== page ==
Availability of health statistics: In addition to reliable statistics on e-waste collection, processing, and work conditions, harmonised data on the number of people exposed, exposure to hazardous toxicants, and health effects are critical to understanding the impact of e-waste management. Harmonised statistics are vital for monitoring health impacts, informing decision-makers of the scope of the problem, and evaluating interventions.

Exposure: Limited data are available on the number of people exposed to e-waste. Only rough estimates of the number of people involved in informal e-waste management internationally and in impacted countries (EMG 2019; ILO, 2019; Perkins DN 2014; Prakash et al. 2010; Xing GH et al. 2009). It is often unclear what methods have been used to produce these estimates. They usually do not consider individuals living in communities but not involved in informal recycling, children, or those exposed to pollutants through environmental contamination. 

Large populations in e-waste recycling hotspots may be at risk. But just because a country doesn't have a concentrated neighbourhood of e-waste recycling activity doesn't mean it has no e-waste problem. E-waste is part of a larger waste context and is often collected door-to-door or sent to landfills as part of general waste. Among the poorest and most vulnerable, waste-pickers may be exposed in communities worldwide (Gutberlet J & Uddin SMN 2017). In Latin America, e-waste is often recycled in small shops across cities instead of concentrated in one area (ITU et al. 2016a).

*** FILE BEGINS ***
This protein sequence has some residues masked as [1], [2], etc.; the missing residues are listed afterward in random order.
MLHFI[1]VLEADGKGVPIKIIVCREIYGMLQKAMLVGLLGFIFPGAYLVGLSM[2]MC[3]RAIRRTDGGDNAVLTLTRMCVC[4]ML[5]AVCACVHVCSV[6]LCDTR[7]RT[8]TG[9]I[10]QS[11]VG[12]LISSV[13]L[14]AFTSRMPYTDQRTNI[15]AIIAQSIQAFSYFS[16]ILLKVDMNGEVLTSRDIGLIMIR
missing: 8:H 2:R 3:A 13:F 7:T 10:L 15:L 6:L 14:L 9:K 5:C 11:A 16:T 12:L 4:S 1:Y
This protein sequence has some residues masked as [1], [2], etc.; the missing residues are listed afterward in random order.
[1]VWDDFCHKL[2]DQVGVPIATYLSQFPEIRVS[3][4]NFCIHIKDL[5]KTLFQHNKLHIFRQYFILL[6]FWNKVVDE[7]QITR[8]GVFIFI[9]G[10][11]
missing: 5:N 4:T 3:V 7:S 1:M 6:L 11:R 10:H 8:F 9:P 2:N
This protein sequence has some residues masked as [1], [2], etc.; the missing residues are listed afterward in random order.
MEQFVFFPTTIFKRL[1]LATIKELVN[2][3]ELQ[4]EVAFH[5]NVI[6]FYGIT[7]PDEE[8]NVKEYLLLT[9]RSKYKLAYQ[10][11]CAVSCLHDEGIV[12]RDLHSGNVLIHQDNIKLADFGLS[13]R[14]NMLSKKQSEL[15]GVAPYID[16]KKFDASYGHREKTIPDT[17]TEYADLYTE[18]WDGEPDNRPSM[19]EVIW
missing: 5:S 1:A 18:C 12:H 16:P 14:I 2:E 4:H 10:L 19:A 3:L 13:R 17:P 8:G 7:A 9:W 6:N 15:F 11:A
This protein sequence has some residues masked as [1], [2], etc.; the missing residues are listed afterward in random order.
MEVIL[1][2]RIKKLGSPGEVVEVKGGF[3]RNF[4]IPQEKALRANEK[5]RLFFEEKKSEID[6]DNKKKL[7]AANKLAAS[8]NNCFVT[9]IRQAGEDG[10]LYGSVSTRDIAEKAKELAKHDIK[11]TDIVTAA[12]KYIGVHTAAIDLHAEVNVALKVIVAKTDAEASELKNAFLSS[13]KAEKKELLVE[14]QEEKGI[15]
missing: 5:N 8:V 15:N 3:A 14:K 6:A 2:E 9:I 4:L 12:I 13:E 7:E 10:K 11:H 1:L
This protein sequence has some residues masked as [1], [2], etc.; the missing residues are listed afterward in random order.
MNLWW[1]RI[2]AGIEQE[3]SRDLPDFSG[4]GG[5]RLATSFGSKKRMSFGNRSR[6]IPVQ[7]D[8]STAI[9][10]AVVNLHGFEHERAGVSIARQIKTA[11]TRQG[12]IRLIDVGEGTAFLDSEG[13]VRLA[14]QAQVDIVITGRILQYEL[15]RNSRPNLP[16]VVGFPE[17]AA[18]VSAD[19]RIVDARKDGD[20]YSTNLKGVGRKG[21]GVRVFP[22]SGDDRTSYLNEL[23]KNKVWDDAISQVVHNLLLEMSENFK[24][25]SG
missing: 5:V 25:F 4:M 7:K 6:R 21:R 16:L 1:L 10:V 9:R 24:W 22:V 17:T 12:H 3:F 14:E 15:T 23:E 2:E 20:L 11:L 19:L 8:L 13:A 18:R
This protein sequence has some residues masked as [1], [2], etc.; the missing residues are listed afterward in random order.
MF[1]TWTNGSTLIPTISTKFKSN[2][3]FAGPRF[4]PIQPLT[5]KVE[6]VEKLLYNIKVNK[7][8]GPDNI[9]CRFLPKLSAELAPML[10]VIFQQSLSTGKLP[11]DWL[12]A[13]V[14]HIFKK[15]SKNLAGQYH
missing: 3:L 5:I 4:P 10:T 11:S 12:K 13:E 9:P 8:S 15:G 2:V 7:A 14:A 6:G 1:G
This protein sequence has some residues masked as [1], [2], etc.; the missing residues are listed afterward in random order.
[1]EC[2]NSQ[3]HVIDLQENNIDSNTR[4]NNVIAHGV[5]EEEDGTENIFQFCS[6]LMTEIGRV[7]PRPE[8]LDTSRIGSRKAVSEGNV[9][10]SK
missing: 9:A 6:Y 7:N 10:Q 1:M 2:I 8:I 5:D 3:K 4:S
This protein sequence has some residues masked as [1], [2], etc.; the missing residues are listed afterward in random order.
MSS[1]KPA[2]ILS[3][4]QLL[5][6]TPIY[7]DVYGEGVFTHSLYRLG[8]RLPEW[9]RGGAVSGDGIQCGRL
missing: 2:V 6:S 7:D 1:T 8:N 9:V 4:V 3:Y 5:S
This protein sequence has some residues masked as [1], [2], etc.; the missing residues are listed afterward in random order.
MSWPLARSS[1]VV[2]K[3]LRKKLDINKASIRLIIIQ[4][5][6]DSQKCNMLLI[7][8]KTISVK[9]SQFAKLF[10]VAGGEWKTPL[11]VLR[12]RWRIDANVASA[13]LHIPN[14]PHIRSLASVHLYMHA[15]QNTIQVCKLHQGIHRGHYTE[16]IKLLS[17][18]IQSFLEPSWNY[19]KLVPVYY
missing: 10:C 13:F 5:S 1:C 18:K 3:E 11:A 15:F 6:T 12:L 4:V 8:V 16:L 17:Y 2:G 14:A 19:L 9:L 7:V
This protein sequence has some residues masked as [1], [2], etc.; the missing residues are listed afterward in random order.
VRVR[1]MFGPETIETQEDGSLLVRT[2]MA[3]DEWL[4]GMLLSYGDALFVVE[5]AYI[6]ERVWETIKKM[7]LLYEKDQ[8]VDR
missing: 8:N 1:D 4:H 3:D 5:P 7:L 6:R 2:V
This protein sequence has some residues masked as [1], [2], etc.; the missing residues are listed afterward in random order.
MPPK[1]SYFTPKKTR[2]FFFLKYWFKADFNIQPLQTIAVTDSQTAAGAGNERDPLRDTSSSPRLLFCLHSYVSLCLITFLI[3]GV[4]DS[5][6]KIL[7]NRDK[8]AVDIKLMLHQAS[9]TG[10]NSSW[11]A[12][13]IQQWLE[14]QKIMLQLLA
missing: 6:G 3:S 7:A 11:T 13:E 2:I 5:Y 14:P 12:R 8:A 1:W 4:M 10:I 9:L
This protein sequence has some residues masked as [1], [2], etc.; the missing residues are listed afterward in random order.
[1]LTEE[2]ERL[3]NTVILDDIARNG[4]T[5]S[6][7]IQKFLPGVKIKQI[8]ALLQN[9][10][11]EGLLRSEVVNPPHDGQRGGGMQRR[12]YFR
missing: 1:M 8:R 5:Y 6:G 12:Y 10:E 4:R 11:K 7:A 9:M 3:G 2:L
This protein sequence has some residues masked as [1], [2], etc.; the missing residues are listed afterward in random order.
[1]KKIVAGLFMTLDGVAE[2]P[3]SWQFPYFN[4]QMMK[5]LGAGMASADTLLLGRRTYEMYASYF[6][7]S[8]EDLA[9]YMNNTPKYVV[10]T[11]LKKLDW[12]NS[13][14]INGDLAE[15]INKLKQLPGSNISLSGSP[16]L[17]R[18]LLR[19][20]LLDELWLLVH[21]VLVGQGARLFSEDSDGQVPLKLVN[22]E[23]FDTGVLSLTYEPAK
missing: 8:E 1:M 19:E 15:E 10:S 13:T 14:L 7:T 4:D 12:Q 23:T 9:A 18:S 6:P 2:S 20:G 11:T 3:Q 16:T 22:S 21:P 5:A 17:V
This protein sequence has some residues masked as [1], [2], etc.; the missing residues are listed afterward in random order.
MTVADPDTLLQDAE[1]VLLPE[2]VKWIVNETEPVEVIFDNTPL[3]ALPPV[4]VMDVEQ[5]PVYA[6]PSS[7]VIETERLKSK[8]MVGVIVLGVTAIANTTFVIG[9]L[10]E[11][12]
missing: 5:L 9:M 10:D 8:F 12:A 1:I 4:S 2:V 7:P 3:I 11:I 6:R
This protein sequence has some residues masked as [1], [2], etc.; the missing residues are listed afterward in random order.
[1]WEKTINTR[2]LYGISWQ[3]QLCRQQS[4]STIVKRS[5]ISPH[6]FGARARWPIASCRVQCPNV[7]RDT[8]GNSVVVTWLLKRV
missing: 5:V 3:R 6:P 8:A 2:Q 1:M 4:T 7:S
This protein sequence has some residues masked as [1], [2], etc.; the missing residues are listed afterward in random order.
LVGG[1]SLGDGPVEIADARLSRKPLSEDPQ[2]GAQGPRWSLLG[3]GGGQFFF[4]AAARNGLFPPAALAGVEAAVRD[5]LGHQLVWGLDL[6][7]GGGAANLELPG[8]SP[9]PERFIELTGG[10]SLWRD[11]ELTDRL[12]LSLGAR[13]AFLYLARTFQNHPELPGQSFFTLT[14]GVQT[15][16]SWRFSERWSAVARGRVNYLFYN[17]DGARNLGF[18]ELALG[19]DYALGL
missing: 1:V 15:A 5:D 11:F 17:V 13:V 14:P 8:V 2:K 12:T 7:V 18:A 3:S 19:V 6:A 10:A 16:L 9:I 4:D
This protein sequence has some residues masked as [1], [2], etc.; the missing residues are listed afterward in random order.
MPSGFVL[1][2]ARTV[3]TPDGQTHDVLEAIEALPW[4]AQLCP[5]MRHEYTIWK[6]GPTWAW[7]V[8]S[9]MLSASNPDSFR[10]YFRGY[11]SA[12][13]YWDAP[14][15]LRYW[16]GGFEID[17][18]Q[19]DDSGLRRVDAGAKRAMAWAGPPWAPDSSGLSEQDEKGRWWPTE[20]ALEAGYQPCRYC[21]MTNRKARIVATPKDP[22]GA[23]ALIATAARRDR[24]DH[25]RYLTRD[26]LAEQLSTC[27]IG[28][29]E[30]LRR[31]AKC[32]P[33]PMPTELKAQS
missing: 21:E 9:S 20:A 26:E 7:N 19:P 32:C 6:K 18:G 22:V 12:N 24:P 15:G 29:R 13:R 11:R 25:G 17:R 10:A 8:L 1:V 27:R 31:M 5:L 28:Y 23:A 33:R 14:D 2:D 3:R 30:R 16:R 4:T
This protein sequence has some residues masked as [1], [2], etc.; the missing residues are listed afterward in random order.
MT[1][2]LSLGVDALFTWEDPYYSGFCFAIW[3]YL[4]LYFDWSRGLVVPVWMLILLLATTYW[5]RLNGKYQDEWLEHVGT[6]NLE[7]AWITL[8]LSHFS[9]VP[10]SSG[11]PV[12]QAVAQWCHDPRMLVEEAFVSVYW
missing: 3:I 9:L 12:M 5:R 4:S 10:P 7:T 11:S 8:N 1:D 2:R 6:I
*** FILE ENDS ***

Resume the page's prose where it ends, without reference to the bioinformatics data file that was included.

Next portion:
Many studies have measured the daily intake and body burden of single e-waste pollutants, but they have been limited to small numbers of participants (Song & Li 2014). Long-term monitoring of occupational exposure, limitations on the body, environmental levels, and health is needed to quantify the impact of e-waste (Heacock et al. 2018). Experts have recommended that exposure and environmental monitoring include metals, small particulate matter (PM2.5), persistent organic pollutants (POPs), and PAHs (Heacock et al. 2018). Large biomonitoring initiatives are being developed to monitor exposure to chemical hazards (Prüss-Ustün A et al. 2011) and may be a good model for e-waste.

Health effects: Although there is a growing amount of information about the health effects of e-waste exposure, there is limited data available about the number of people suffering from the impact. Academic studies of exposure and health effects have primarily been small studies of 50 to 450 participants (Grant K et al. 2013; Song Q & Li J 2015; Zeng X et al. 2019b; Zeng Z et al. 2018a). Some of these studies have reported contamination of control groups, suggesting the widespread transport of contaminants (Sepúlveda et al. 2010; Song Q & Li J 2015). No large-scale longitudinal studies have been published. There are significant challenges to collecting e-waste-related health statistics, such as many potential health outcomes, the challenges of studying chemical mixtures, the lack of confirmed exposure-outcome relationships, and the long latency periods of some diseases. Internationally harmonised indicators can assist in measuring the number of people at risk of e-waste-related health effects and with monitoring trends over time.